Cable Management For Dummies?
November 14, 2007 11:36 AM   Subscribe

Where can I find a simple tutorial on structured cabling?

I am a software engineer that has recently started working on my team's build servers. The build servers are in a rack with a very messy blob of cables hanging off the back of the rack. Since I've had to start fiddling with the cables, I decided to take on the task of making the cables "prettier."

This leads me to my question: where can I find a tutorial on structured cabling? My Google searches come up with stores that sell cable management hardware. I'm looking for something that looks like this:
1. infinity meters of velcro ties

1. Do this
2. ???
3. Easy cables!
Some more details: we have 2 or 3 cat-5 cables going to each of the 10 or 12 machines (thankfully, they are currently color coded), power cables running to PDUs, and a few servers need to be run off of a UPS.
posted by yellowbkpk to Computers & Internet (5 answers total) 4 users marked this as a favorite
I don't know of any tutorials, but always just use the following rules of thumb:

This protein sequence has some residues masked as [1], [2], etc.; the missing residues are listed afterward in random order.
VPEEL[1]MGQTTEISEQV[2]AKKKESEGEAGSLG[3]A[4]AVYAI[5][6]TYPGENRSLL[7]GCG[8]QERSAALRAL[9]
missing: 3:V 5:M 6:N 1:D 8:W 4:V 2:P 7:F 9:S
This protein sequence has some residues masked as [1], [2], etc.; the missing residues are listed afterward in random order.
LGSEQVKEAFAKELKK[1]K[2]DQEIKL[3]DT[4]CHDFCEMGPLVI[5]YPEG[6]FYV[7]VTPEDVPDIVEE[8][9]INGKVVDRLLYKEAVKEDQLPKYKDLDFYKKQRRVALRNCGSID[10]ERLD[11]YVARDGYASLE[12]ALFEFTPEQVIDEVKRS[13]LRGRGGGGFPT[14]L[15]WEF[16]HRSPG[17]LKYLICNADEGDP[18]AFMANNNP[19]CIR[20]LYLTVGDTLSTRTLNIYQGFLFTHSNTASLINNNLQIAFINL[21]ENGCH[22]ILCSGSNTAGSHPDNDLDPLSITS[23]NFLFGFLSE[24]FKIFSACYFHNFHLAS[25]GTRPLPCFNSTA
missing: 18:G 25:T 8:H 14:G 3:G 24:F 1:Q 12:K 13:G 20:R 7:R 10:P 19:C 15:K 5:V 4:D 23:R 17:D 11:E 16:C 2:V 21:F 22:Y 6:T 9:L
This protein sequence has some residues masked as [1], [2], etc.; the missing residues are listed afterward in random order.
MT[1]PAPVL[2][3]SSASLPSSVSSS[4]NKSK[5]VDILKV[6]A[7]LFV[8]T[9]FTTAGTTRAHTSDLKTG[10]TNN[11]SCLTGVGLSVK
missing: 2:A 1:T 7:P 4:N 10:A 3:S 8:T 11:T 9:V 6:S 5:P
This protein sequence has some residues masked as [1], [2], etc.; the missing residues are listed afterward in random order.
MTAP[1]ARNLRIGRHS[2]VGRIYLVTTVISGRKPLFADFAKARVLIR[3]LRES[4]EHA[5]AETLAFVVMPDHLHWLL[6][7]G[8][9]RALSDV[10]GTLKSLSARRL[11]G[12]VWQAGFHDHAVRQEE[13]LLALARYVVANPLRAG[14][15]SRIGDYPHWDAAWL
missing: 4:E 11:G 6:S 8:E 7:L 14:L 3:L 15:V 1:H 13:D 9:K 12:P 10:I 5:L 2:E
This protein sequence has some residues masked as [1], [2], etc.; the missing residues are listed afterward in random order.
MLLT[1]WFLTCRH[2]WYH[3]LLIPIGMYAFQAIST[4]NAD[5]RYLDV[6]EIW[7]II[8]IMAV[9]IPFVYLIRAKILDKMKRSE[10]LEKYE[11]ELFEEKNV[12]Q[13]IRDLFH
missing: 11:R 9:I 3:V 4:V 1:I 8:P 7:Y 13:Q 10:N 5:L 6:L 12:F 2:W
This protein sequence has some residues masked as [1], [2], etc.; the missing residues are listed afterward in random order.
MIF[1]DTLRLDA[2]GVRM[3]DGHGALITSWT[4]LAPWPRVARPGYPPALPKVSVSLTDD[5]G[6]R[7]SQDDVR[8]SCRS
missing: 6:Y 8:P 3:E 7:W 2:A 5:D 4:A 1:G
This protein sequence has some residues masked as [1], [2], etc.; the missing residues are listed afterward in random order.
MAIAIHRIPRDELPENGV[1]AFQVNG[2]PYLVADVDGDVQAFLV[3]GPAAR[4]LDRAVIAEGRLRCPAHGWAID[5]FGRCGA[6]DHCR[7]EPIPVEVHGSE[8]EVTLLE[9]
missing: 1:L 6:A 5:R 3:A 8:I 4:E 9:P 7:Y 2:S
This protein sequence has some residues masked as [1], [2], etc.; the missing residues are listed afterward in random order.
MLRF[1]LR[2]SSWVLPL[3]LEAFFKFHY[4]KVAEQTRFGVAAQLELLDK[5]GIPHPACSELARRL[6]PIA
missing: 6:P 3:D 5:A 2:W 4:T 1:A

Use velcro ( especially in dev environments. or else you'll be cutting a lot of plastic. )

Color code wires for purpose where possible. ( And then document the scheme somewhere! )

Label, label, and label everything. ( usually at both terminating points if they're non-obvious ).

Make as much use of raised floor tiles as you can if you have them. These are usually good for longer runs.

Look into rack-mounted power strips if you don't already have them.

You're already doing the first two, so in addition to the other few this Slashdot discussion may give you some more pointers.
posted by zap rowsdower at 12:14 PM on November 14, 2007

The biggest organization/access problems I've encountered with cabling relate mostly to improper lengths of cable.

Often, you may need a three foot run, but only have foot-long and five foot cables. If you're mess mainly involves networking cables, try this:
  • buy a few spools of the appropriate cable (cat 5, 5e or 6) in varying colors. But a few crimpers, and couple bags of RJ45 connectors and cable boots (don't cheap out and skip the cable boots - they make cables much easier to deal with)
  • create a color to purpose scheme, document it, and stick to it.
  • Build cables to the lengths you need.
  • Use cable looms and velcro to snug cables together where appropriate.